I use the cheapest model of Gorillapod for pocket cameras (I have Panasonic Lumix FT1/TS1, it records very nice HD movies, also under water), which costs around 18€ in camera shops here.

(sorry for late answer, currently I'm working 10-12 hours a day - finishing some big project - football in the evening, so there is not much time left for the net. Thank God, very long vacation starts for me in just 10 days )
keber no está en línea   Reply With Quote
Old July 9th, 2010, 01:06 AM   #8094
Pansori
planquadrat
 
Pansori's Avatar
 
Join Date: Apr 2006
Location: London - Vilnius
Posts: 9,972
Likes (Received): 6909

Quote:
Originally Posted by Penn's Woods View Post
My "Slavs not slaves" thing should have been addressed (I think) to another poster. The English word "Slavs" covers peoples like Poles, Czechs, Russians.... "Slaves" are unpaid forced laborers like you found in the Roman Empire, or in the Southern U.S. before the Civil War. Someone wrote "slaves" when he or she meant "Slavs." That's all. :-)

As I linguist, I know that the Slavic language family is considered to include: Polish, Sorbian, Czech, Slovak, Slovenian, Croatian, Serbian, Macedonian, Bulgarian, Belorussian, Ukrainian and Russian. Lithuanian and Latvian are not part of that group but fairly closely related to it. Someone actually from central or eastern Europe would know better than I do about to how easy one of those languages is to understand for speakers of another. (My ancestors all came to the U.S. from Poland, so I used to hear a little Polish as a child. Tried to learn it, but didn't get far....)
It's quite simple really. If you speak any Slavic language you will easily comprehend any other. I speak Russian and therefore I can understand a very reasonable amount of Bulgarian (I have some Bulgarian friends and start teasing them in "Bulgarian" even though I can't speak it ) or Slovak (I know someone from Slovakia as well). Speaking Lithuanian, on the other hand, won't help much in understanding any Slavic language just as those who speak any Slavic language will find Lithuanian (or Latvian) to be from another planet without even a slight chance of understanding anything.

However, since most (especially those over 30) Lithuanians and Latvians can speak Russian (in some cases also Polish) it may give an impression that they are Slavs since they speak Slavic languages and their own language also sounds a bit like Slavic language (albeit only to those who can't speak/understand any of the mentioned).
Pansori no está en línea   Reply With Quote
Old July 9th, 2010, 02:05 AM   #8095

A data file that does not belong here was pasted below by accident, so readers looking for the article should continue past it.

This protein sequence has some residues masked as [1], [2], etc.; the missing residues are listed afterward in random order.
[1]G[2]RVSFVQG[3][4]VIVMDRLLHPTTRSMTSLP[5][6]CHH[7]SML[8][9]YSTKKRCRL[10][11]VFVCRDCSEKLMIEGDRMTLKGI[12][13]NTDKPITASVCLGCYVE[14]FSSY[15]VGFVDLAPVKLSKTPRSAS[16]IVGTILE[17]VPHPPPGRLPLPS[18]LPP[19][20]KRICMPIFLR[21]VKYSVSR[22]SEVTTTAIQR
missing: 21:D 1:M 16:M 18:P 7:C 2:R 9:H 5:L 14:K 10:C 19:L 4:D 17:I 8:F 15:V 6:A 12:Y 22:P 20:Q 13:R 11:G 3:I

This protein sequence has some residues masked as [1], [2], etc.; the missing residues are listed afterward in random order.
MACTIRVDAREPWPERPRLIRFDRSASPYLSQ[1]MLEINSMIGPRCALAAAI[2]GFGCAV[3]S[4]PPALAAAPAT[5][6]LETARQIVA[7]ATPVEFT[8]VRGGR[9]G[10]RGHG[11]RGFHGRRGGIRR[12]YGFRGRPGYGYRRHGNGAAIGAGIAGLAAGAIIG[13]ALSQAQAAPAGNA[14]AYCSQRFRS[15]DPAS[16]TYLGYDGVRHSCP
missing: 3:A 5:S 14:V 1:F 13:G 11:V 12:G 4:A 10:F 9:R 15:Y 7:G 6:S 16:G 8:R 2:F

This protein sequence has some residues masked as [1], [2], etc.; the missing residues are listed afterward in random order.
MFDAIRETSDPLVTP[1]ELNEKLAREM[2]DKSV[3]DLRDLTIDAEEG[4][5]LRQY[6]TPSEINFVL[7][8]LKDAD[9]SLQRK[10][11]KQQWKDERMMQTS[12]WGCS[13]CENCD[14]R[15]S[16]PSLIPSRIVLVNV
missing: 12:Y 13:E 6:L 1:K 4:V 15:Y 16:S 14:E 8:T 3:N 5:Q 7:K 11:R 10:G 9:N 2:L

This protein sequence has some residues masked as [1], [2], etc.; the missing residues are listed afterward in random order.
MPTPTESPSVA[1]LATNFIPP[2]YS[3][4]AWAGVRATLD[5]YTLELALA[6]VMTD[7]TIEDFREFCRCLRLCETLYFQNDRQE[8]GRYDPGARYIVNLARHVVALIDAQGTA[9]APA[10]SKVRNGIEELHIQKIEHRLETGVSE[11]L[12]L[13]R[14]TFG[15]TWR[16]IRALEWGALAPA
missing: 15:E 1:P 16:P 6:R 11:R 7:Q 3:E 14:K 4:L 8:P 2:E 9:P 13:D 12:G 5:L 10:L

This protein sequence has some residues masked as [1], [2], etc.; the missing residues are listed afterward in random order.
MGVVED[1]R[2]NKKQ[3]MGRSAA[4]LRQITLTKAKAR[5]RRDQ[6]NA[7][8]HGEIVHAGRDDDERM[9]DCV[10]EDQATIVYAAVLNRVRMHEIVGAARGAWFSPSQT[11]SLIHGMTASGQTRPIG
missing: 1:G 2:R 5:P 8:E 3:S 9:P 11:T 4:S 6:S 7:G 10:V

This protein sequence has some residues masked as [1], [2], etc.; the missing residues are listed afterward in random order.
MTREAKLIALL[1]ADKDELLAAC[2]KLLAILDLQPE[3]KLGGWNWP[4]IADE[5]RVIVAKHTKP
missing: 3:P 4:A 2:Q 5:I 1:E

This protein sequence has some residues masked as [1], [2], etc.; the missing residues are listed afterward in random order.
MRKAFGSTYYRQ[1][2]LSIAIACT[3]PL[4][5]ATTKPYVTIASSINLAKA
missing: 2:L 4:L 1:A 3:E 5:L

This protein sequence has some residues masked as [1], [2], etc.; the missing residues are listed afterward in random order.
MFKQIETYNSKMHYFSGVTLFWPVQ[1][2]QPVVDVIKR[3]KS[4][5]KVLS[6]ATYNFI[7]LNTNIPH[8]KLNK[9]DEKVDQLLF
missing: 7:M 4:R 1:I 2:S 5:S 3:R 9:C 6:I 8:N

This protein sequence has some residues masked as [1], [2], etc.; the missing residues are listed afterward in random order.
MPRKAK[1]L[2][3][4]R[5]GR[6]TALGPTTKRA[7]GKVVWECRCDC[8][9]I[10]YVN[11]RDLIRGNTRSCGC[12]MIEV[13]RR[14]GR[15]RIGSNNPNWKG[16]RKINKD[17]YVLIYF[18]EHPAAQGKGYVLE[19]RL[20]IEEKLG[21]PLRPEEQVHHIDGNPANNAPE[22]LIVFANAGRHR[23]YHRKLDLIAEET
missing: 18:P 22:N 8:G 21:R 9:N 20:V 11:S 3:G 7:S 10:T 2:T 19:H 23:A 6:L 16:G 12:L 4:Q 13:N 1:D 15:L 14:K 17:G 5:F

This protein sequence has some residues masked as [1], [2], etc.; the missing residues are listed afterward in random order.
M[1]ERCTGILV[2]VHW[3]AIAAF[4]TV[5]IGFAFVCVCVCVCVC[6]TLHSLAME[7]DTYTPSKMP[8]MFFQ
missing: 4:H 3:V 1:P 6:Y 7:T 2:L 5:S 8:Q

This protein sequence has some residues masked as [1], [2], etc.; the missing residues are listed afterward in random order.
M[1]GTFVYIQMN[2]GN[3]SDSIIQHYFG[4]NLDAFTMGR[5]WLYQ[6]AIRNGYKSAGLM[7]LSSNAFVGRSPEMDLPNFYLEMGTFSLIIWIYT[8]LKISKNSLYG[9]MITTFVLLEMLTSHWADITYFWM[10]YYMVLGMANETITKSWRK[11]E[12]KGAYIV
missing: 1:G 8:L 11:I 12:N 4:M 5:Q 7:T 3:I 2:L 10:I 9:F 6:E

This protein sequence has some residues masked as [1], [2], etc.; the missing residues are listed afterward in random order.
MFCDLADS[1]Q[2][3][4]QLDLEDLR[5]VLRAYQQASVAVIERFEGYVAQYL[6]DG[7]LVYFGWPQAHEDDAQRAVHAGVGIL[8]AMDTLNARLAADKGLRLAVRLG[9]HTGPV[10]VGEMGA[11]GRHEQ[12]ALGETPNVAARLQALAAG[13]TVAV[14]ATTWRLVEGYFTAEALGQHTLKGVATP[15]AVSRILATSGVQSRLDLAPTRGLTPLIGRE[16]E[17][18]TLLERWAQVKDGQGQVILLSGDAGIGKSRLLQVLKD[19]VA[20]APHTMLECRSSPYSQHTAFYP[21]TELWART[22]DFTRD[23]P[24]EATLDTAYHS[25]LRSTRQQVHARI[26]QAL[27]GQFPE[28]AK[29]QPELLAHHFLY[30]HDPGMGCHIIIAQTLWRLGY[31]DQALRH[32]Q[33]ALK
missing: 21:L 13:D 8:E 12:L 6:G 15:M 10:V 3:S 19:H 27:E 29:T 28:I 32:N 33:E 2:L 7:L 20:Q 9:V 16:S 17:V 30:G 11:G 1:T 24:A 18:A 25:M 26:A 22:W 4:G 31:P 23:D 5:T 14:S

ABRob
Registered User
 
ABRob's Avatar
 
Join Date: Feb 2008
Location: road-gap between Amsterdam and Berlin
Posts: 350
Likes (Received): 1

The smallest cloverleaf in the world!?

http://wikimapia.org/#lat=40.7013253...1&z=18&l=5&m=s
ABRob no está en línea   Reply With Quote
Old July 9th, 2010, 02:11 AM   #8096
Nexis
Dark Wolf
 
Nexis's Avatar
 
Join Date: Aug 2007
Location: Along the Rails of North Jersey..
Posts: 15,684
Likes (Received): 17033

Quote:
Originally Posted by Penn's Woods View Post
In the sense that Lithuanians and Slovaks are different "ethnic groups" or "ethnicities"? Yes. Perfectly normal. (But I don't want to set myself up as the language police here....)
I mean't that , hmmmmmm different cultures.
__________________
My FLICKR Page < 54,100+ Photos of Urban Renewal , Infrastructure , Food and Nature in the Northeastern US
Visit the Reorganized New York City Section
My Photography Website
Visit the New Jersey Section
Nexis no está en línea   Reply With Quote
Old July 9th, 2010, 02:35 AM   #8097
Pansori
planquadrat
 
Pansori's Avatar
 
Join Date: Apr 2006
Location: London - Vilnius
Posts: 9,972
Likes (Received): 6909

Quote:
Originally Posted by ABRob View Post
The smallest cloverleaf in the world!?

http://wikimapia.org/#lat=40.7013253...1&z=18&l=5&m=s
It looks crippled
Pansori no está en línea   Reply With Quote
Old July 9th, 2010, 04:12 AM   #8098
hofburg
middle lane hogger
 
hofburg's Avatar
 
Join Date: Jun 2009
Location: Nova Gorica
Posts: 3,270
Likes (Received): 464

Quote:
Originally Posted by Fuzzy Llama View Post
In opposite, in several Slavic languages the word for "the Germans" is Niemcy/Němci/Nemci/Немцы, which comes from Niemy/немой/(ugh, I cannot find translation to other Slavic languages, but I assume it's the similar thing), meaning "a mute". So, the language clearly show that the past the main distinction between Germanic and Slavic people was the language - so the names of the proto-national groups are derived from "those who speak our language / Those who doesn't" issue.
haha, that's so true! we call Germans "Nemci", the word "nem" in slovenian means "mute" or a "person who cannot speak". Old Slavs really had some sense of humor!
hofburg no está en línea   Reply With Quote
Old July 9th, 2010, 08:22 AM   #8099
Aan
Beijing, China
 
Aan's Avatar
 
Join Date: Nov 2007
Posts: 2,312
Likes (Received): 197

Quote:
Originally Posted by Penn's Woods View Post
(But I don't want to set myself up as the language police here....)
that's why I asked you if my post was understandable :-)